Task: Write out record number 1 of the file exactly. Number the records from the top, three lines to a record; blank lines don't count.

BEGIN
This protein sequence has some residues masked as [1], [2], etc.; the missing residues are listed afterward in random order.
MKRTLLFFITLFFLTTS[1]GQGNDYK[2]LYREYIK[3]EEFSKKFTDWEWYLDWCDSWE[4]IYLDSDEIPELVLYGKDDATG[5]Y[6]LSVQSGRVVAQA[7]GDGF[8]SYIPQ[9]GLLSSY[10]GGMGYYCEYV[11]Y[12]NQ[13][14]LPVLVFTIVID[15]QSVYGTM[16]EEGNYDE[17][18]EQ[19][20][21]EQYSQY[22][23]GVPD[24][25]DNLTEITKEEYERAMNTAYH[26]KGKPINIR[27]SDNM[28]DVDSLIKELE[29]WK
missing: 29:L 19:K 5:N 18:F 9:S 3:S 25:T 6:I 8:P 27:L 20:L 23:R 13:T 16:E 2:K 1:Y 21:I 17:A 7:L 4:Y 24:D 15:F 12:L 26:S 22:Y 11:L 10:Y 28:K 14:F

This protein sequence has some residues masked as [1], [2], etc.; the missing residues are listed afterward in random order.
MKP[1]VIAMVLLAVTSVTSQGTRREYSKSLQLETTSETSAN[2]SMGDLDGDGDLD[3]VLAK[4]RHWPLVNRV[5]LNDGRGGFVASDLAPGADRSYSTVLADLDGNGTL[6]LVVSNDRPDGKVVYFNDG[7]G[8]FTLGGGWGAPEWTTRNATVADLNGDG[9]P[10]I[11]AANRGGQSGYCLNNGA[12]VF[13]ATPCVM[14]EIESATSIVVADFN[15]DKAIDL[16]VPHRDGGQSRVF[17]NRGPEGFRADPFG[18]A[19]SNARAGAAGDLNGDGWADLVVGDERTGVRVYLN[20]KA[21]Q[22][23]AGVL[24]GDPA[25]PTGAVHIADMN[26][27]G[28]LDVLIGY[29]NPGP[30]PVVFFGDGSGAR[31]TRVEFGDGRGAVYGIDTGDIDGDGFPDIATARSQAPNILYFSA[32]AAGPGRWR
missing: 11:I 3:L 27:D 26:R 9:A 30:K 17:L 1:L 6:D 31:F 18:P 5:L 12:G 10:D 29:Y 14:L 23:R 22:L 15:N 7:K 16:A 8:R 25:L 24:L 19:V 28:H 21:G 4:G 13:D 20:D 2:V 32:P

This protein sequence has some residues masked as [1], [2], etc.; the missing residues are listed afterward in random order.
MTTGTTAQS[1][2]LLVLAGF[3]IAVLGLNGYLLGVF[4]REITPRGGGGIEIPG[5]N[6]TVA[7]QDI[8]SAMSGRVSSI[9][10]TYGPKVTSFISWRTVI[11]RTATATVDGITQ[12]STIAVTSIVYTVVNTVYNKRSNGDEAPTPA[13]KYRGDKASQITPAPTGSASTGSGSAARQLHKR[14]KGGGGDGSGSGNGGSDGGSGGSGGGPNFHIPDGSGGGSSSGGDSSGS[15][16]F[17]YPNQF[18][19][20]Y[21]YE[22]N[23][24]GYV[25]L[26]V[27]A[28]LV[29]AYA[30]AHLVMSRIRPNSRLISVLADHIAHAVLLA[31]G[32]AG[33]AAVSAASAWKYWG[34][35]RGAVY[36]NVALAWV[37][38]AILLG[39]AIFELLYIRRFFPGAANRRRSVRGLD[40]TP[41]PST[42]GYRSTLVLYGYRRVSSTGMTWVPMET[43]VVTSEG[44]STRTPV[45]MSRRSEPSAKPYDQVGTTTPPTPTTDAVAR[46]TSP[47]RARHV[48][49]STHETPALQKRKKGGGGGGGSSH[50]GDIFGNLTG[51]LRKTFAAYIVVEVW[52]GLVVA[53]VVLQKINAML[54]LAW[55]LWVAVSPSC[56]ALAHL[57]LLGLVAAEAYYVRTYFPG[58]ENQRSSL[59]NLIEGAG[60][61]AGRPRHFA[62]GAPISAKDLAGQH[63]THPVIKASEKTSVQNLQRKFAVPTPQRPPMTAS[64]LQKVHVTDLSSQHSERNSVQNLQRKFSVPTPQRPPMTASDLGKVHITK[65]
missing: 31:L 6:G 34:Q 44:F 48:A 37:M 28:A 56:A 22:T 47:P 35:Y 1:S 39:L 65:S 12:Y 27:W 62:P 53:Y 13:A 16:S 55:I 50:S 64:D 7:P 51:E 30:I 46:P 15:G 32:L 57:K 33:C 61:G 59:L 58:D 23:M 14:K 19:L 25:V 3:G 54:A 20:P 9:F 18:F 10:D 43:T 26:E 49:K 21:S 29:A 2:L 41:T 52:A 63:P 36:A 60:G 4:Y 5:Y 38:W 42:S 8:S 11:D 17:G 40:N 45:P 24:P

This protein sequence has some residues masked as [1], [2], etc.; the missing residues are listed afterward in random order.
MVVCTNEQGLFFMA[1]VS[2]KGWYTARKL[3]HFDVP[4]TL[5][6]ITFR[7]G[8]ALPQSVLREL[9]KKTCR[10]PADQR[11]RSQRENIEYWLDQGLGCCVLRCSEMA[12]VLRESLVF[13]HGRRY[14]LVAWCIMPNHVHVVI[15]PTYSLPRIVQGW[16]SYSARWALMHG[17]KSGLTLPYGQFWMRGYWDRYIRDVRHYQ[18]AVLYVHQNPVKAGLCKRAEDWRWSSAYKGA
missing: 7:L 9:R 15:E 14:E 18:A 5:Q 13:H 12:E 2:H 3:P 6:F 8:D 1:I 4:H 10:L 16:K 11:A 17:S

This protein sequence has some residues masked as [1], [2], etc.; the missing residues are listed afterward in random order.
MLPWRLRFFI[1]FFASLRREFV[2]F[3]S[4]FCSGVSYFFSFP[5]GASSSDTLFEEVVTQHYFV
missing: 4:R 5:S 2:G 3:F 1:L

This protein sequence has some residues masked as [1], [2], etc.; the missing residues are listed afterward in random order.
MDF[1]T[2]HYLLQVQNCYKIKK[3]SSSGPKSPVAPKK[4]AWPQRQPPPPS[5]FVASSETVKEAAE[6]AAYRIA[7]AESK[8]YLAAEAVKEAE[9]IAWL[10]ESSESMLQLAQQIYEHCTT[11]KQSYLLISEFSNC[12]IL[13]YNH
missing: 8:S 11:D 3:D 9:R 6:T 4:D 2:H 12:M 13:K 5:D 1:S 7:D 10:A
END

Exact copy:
This protein sequence has some residues masked as [1], [2], etc.; the missing residues are listed afterward in random order.
MKRTLLFFITLFFLTTS[1]GQGNDYK[2]LYREYIK[3]EEFSKKFTDWEWYLDWCDSWE[4]IYLDSDEIPELVLYGKDDATG[5]Y[6]LSVQSGRVVAQA[7]GDGF[8]SYIPQ[9]GLLSSY[10]GGMGYYCEYV[11]Y[12]NQ[13][14]LPVLVFTIVID[15]QSVYGTM[16]EEGNYDE[17][18]EQ[19][20][21]EQYSQY[22][23]GVPD[24][25]DNLTEITKEEYERAMNTAYH[26]KGKPINIR[27]SDNM[28]DVDSLIKELE[29]WK
missing: 29:L 19:K 5:N 18:F 9:S 3:S 25:T 6:I 8:P 27:L 20:L 23:R 13:T 16:E 2:K 1:Y 21:I 17:A 7:L 4:Y 24:D 15:F 12:L 26:S 22:Y 11:L 10:Y 28:K 14:F